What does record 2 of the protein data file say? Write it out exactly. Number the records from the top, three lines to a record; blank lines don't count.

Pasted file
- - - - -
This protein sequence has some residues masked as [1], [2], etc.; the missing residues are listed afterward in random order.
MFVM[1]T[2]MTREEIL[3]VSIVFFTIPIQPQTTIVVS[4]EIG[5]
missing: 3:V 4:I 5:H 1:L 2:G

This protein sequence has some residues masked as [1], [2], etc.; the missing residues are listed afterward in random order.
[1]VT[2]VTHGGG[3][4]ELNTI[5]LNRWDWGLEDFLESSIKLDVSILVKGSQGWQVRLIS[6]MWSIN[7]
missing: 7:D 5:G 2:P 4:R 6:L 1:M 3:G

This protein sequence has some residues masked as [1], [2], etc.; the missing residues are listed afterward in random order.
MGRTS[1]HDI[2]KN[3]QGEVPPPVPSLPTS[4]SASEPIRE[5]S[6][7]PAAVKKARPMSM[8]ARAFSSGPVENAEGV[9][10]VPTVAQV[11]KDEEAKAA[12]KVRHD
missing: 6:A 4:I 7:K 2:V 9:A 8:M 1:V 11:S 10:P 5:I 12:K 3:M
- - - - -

This protein sequence has some residues masked as [1], [2], etc.; the missing residues are listed afterward in random order.
[1]VT[2]VTHGGG[3][4]ELNTI[5]LNRWDWGLEDFLESSIKLDVSILVKGSQGWQVRLIS[6]MWSIN[7]
missing: 7:D 5:G 2:P 4:R 6:L 1:M 3:G